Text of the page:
Just as we want young learners to make a good start to the school year, we must expect the same for ourselves. 

 I’m not suggesting writing to a rigid schedule, just quarantine a little time to document some of the rich pickings of your summer life. It will be a great investment in designing curriculum.

The more you write, the more you begin to see possibilities. I am not suggesting that you dedicate yourself to just writing about summer exclusively. As always, you are best to focus on matters that are important to you- close to your heart. Choice leads to voice. Maybe your reading might spark your writing. Be open to possibilities.

Off to the beach with a book to read and my writer's notebook at the ready.
If you are reading this while you still have your educators cap on, hopefully, it isn’t pulled down over your eyes and your hands aren’t over your ears.

       This summer, don’t just dive into the surf, or a book. Set aside a little time to dive into some writing. Try to approach writing, in the same manner that many so often approach essential summer reading.  Strengthen your very own reading- writing connection.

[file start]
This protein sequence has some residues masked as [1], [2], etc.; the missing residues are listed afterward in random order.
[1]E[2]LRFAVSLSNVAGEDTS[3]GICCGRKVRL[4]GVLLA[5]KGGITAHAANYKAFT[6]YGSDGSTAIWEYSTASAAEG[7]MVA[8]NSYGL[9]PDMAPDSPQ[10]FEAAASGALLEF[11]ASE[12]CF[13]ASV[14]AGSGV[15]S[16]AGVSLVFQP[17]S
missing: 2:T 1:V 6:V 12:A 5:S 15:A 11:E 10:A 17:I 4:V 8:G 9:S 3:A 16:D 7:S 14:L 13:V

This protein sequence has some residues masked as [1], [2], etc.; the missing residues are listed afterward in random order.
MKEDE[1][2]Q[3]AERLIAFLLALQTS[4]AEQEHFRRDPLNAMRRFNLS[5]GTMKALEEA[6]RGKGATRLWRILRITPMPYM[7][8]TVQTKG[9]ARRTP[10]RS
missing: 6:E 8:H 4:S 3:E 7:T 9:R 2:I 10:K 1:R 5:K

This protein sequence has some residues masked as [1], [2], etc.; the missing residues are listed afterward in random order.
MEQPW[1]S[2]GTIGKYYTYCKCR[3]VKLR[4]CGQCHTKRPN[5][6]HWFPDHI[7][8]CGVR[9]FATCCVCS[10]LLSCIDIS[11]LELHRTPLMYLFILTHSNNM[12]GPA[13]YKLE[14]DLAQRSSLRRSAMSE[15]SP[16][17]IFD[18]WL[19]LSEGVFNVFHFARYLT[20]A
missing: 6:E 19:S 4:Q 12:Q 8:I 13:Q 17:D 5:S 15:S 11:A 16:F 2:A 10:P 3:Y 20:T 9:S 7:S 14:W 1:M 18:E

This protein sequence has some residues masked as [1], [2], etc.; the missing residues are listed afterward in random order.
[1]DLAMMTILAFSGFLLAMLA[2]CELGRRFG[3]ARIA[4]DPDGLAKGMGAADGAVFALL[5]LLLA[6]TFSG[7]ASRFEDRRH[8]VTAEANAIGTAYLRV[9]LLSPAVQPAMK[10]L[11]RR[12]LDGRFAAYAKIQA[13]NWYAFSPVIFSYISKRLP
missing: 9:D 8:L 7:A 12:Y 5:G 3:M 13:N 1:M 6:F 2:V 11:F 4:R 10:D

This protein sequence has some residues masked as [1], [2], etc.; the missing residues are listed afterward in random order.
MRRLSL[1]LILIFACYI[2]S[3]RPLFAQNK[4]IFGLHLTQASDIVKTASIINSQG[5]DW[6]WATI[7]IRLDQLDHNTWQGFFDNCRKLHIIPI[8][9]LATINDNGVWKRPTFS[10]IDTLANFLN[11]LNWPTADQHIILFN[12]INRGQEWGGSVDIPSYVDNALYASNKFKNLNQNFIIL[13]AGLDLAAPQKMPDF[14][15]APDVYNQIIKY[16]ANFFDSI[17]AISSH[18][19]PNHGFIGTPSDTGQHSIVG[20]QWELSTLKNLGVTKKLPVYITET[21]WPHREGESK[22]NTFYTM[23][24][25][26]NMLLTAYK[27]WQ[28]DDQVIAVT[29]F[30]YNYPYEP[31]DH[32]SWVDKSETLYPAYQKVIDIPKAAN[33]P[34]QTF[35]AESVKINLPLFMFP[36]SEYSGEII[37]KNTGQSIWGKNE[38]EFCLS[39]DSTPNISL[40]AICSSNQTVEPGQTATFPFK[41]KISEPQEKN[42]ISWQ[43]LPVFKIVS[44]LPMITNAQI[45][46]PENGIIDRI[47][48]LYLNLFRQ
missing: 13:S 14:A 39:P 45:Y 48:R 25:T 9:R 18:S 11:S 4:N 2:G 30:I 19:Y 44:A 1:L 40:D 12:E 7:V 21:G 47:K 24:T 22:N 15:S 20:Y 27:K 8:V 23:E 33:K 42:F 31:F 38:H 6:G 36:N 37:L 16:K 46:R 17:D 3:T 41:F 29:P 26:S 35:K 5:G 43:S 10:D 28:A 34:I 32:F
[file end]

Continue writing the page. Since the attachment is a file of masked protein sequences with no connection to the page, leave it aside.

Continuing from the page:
Writing is a solitary task, but it does come with certain intrinsic rewards. To my fellow educators and writers- happy times reading, writing and relaxing.


I conclude with some great advice from author, John Updike.
'You are full of your material—your family, your friends, your region of the country, your generation—when it is fresh and seems urgently worth communicating to readers. No amount of learned skills can substitute for the feeling of having a lot to say, of bringing news. Memories, impressions, and emotions from your first 20 years on earth are most writers’ main material; little that comes after-ward is quite so rich and resonant. By the age of 40, you have probably mined the purest veins of this precious lode; after that, continued creativity is a matter of sifting the leavings.'


My wife Vicki, writing in her writer's notebook in Trani, Italy



Writers make decisions.

Writers are collectors...